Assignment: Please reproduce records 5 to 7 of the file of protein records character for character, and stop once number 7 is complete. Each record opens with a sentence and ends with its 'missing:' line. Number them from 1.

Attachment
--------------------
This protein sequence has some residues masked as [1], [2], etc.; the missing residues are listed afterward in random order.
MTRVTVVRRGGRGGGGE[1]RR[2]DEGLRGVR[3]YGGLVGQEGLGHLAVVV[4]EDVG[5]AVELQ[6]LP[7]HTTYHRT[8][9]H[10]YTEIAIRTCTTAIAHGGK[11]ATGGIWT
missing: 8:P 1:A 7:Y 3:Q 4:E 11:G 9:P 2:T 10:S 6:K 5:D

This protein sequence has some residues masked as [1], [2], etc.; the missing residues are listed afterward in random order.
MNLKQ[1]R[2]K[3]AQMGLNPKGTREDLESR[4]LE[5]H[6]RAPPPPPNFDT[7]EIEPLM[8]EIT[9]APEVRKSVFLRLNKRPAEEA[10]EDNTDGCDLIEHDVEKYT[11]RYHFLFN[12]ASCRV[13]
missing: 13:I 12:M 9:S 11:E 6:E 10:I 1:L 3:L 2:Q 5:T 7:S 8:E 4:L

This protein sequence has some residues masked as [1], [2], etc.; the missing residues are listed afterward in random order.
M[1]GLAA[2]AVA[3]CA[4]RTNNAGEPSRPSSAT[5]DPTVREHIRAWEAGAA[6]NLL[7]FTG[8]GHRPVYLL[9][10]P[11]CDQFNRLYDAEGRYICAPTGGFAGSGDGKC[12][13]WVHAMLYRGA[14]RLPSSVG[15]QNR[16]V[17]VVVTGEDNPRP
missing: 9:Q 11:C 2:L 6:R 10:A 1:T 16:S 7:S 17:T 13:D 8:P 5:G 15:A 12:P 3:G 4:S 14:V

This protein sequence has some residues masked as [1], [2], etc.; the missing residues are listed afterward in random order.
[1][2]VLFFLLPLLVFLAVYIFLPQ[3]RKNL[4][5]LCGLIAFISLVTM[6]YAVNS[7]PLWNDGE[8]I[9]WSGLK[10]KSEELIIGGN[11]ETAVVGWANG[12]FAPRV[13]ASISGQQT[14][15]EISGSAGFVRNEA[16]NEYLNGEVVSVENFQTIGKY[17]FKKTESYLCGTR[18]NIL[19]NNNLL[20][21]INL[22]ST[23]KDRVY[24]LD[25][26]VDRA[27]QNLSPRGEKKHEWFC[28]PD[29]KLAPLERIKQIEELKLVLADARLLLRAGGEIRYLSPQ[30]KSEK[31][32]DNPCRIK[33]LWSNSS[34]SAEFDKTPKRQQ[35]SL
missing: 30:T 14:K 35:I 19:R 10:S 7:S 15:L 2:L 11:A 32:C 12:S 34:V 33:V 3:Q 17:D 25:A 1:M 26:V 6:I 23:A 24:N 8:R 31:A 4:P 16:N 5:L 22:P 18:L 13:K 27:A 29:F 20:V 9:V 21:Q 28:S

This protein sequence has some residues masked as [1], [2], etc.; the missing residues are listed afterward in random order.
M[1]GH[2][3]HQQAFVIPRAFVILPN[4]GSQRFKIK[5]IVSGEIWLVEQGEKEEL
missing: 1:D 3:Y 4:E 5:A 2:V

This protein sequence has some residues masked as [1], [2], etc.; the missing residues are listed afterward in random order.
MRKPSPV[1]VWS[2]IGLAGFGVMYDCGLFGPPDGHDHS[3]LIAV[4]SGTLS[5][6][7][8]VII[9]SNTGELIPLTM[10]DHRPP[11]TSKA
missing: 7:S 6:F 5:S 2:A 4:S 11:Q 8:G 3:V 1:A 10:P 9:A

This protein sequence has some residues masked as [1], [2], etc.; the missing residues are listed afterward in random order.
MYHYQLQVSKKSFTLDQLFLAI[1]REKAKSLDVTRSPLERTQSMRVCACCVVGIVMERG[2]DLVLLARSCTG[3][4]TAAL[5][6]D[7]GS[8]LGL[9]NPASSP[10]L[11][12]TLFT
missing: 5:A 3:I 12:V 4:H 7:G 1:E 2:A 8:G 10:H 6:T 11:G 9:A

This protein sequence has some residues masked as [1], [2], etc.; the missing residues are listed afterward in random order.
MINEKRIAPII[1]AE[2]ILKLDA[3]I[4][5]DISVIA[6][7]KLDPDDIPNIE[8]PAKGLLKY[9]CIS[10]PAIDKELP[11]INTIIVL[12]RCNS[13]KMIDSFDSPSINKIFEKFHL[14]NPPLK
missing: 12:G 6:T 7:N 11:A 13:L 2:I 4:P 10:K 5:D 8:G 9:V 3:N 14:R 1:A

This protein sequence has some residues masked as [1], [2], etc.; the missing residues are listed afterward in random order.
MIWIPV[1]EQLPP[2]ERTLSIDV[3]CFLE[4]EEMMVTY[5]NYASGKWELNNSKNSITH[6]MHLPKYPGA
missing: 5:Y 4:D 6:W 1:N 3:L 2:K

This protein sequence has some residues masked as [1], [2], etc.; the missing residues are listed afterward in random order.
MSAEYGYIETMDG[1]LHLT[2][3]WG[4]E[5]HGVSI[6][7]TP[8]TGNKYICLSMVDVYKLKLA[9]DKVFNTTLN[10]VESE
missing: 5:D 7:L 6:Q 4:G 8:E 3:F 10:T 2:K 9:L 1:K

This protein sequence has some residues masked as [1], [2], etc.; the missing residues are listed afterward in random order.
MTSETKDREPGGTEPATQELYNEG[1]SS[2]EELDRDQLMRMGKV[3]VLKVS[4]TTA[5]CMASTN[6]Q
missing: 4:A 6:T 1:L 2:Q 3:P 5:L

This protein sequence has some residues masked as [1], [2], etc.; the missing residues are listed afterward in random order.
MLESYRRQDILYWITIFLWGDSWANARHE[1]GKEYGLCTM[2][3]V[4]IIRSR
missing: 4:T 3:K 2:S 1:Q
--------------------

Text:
This protein sequence has some residues masked as [1], [2], etc.; the missing residues are listed afterward in random order.
M[1]GH[2][3]HQQAFVIPRAFVILPN[4]GSQRFKIK[5]IVSGEIWLVEQGEKEEL
missing: 1:D 3:Y 4:E 5:A 2:V

This protein sequence has some residues masked as [1], [2], etc.; the missing residues are listed afterward in random order.
MRKPSPV[1]VWS[2]IGLAGFGVMYDCGLFGPPDGHDHS[3]LIAV[4]SGTLS[5][6][7][8]VII[9]SNTGELIPLTM[10]DHRPP[11]TSKA
missing: 7:S 6:F 5:S 2:A 4:S 11:Q 8:G 3:V 1:A 10:P 9:A

This protein sequence has some residues masked as [1], [2], etc.; the missing residues are listed afterward in random order.
MYHYQLQVSKKSFTLDQLFLAI[1]REKAKSLDVTRSPLERTQSMRVCACCVVGIVMERG[2]DLVLLARSCTG[3][4]TAAL[5][6]D[7]GS[8]LGL[9]NPASSP[10]L[11][12]TLFT
missing: 5:A 3:I 12:V 4:H 7:G 1:E 2:A 8:G 10:H 6:T 11:G 9:A